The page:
Series Title: Games without Frontiers
Series Rating: PG - NC-17
Main Character:Roy Mustang, Riza Hawkeye
Other Characters: Various other members of the Peanut Gallery called Fullmetal Alchemist
Warning potential overdosing of crrrrack.
Synopsis: Does Riza regret her part in the game?
Author's Notes: AU/Non Canon. My own little private timeline; my own private little world. Yeah, and, just to add, my own little crackpot theories. Nothing else related to any episode of any kind, except the usage of the character(s) in question, though some events in some episodes will be used out of context as artistic license. I try not to make the events I use too spoilerish, but if I can’t help it, you’ll get a warning. Commentary is certainly welcome and tends to make me go “you like me! you really like me!”
Each chapter is titled after a lyric in a song that was part of the soundtrack I have for this tale. Check the current music for the song.
Riza looked up at the clock, rubbing the crick out of her neck. 1700 hours. Time to leave and run the dammed errands for her dammed Colonel. She looked over at him, grumbling and mumbling and tapping as if he were actually reading what was between the covers of the folder in front of him. Never mind that his eyes were fixed on the doodle he was creating in the margin of the document.
This was not going to work. Whatever she’d been thinking the day before, today she knew this was not going to work between them. There was no way she could carry on day to day conversations with this man and not think about what he’d done to her last night. Even that moment, she was picturing him braced above her, sweat dripping from his brow, doing what apparently he did best.
Her left eye began twitching. She found another dozen folders and slapped them on top of the two dozen she already had, picked them up and walked over to his desk.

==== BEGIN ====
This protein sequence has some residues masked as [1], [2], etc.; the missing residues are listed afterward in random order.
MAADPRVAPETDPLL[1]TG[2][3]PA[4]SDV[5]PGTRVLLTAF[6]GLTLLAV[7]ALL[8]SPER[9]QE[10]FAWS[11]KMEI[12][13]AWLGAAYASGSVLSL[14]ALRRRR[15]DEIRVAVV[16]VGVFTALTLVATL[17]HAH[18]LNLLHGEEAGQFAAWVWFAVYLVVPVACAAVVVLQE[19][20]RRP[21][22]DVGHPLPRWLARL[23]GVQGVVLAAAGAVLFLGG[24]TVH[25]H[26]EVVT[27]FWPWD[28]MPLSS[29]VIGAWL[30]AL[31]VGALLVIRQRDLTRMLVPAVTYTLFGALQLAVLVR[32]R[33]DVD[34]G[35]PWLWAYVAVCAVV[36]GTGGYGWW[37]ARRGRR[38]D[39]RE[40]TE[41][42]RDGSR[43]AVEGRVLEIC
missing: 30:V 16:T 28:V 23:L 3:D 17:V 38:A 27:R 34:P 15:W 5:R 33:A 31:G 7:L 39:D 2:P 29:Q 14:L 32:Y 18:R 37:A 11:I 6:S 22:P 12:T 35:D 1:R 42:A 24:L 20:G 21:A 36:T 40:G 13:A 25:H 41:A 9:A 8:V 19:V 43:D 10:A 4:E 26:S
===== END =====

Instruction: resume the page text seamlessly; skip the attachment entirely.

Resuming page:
Eyes closing as he was filling her and that time it hadn’t hurt. He flinched as she slapped the folders on his desk. “Last pile, sir.”
She could hear the groan of the desk as it almost gave way under the weight. She smiled. Good. That would keep him occupied for another... two hours. If he didn’t shove half of them in that bottom drawer.
“And, sir, it’s 1700 hours. Requesting permission to leave for the day to, ah, run those errands.”
That smirk, the same one he gave her when she way finally laying there on her back in her bed, legs twitching, crossed his face.
The temperature in the room rose a good ten degrees, at least in her estimation. She would ask Fuery to check on the air conditioning.
“Oh, yes, those errands. Thank you so much, First Lieutenant. It really wouldn’t do for me to show up tomorrow in an unkempt condition. Really wouldn’t do. Oh, and I think you’ll need this to take care of those errands for me.” He handed her a tiny envelope.
She took it, her hand barely brushing the rough cloth of his ignition glove. A shiver danced laughingly down her spine, pointing and giggling and chanting some kind of schoolyard taunt about trees and kissing. Telling it to shut up, she opened it and took a look inside. Well, turnabout was certainly fair play. “Yes, sir. I’ll be leaving now.” She saluted and left before his face and casual touch could summon another not work-related vision.
She took the steps two at a time and hit the door, taking a deep breath of fresh air. This would not work. It just couldn’t. She would end up a quivering mass of nerves before it was all over and he would end up in front of a tribunal, waiting for them to shoot him at dawn.
What had she been thinking to believe she could carry on such behavior? Just because she was the only one who could pull him out of his darkness didn’t mean she should have. There had to have been another way. Maes was an idiot to think that this could continue like this.
All thoughts in her head skittered to a halt when she recognized the car sitting in front of the headquarters. And the driver.
“What are you doing here?” she asked, carefully.
“Been asked to take you on your errands, sir.”
“Asked? By whom?”
“The Colonel, sir.”
She gaped. The young man opened the door and gestured. “If you will just step inside, I will explain.”
She did so quickly, before someone saw her standing there looking like a ninny.
First he introduced himself as Sergeant Carey Dennison. Then, without further preamble, he explained his presence and told her what he’d already told the Colonel, and what he hadn’t told the Colonel.
She was floored. The Lieutenant Colonel had certainly taken care of a great deal of contingencies. She said as much, and the young man grinned.
“Sir, he has your best interests at heart.”
Riza sighed. With the one person in charge of every covert resource that one could shake a stick at, who was she to resist?
“It’s still dangerous,” she muttered to herself.